It has been established beyond a doubt that a man, a king, named Gilgamesh lived and reigned in Uruk at some time during the first half of the third millennium. The Sumerian King-List has Gilgamesh as being fifth in line from the founding of the first dynasty of Uruk after the flood and that he reigned for 126 years. His son reigned a mere thirty years, and thereafter kings lived and reigned an ordinary human term. This is very significant as the early kings reigned for very many years, perhaps the years were measured differently (by a lunar calendar perhaps), or that as god-kings their reign was measured by their spiritual influence. Methuselah was one of these kings, so we say, as old as Methuselah.
Gilgamesh is remembered for building the walls of Uruk with superior ‘plano-convex’ bricks used in the construction of the fortifications. The city was known as ‘Uruk of the strong wall’, and Gilgamesh was traditionally known as a great builder. Excavations have shown the magnificence of the temple buildings, but Gilgamesh was also remembered as a just judge, and like Minos of Crete, a judge in the Underworld, the one to whom prayers were addressed and who was invoked by incantation and ritual. One prayer begins, ‘Gilgamesh, supreme king, judge of the Anunnaki (gods of the Underworld)’. In other words Gilgamesh returned to Uruk as a great Teacher or Prophet after having learned the Mysteries on his great journey. We should note that his teacher and guide, Urshanabi, returned to Uruk with him. I believe that Gilgamesh brought a new ‘religion’ or spiritual belief system to his people.
Each city was dedicated to a god or gods, and so Uruk had its temples of the gods. These temples were magnificent buildings with reliefs and mosaics, comprising a great court and an inner sanctuary, with a ziggurat behind. This was a holy mountain in miniature: an antechamber between heaven and earth where gods would converse with men. My feeling is that the Ziggurat or holy mountain was a replica of the mountain through which Gilgamesh passed on his great journey to find Utnapishtim. People could make the pilgrimage in the holy mountain much like today when we symbolically walk the Labyrinth.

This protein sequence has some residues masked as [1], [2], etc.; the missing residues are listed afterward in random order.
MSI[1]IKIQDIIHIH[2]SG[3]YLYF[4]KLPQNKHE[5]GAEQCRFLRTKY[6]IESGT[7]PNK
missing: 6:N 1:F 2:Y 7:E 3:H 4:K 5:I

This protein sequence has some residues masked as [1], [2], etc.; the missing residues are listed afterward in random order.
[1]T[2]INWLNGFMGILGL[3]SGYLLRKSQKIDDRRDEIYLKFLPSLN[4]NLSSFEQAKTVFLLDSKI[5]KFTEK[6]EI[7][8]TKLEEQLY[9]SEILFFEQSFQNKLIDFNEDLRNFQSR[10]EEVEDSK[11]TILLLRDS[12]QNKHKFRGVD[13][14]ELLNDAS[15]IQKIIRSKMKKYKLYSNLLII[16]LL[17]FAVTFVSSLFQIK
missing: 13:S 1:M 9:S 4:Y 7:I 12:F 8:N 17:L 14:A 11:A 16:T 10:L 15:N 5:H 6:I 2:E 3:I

One third of Uruk was the city itself, one third garden and one third field, within which the precinct of the goddess Ishtar was located. These all comprised the great city state of Uruk after the return of Gilgamesh.
Gilgamesh had great knowledge of the countries of the known world. He was a wise king with an insight into the mysteries and secrets of the sacred and inner realms. He travelled on this great journey which was an exhaustive and challenging one. He never wavered in his pursuit of truth and of eternal life. He has gifted us with the knowledge of the great flood. We know this as his exploits and heroic deeds were engraved on a series of clay tablets.
In my next blog post we will go back to the beginning and deal with the coming of Enkidu.
I had planned to work on the Feminine in the Gilgamesh epic next but realise that there are some aspects of the Feminine which are part of the Enkidu story and which need to be addressed.
 Sanders, N.K., The Epic of Gilgamesh, Penguin Classics, London 1977 p21
 Ibid p 117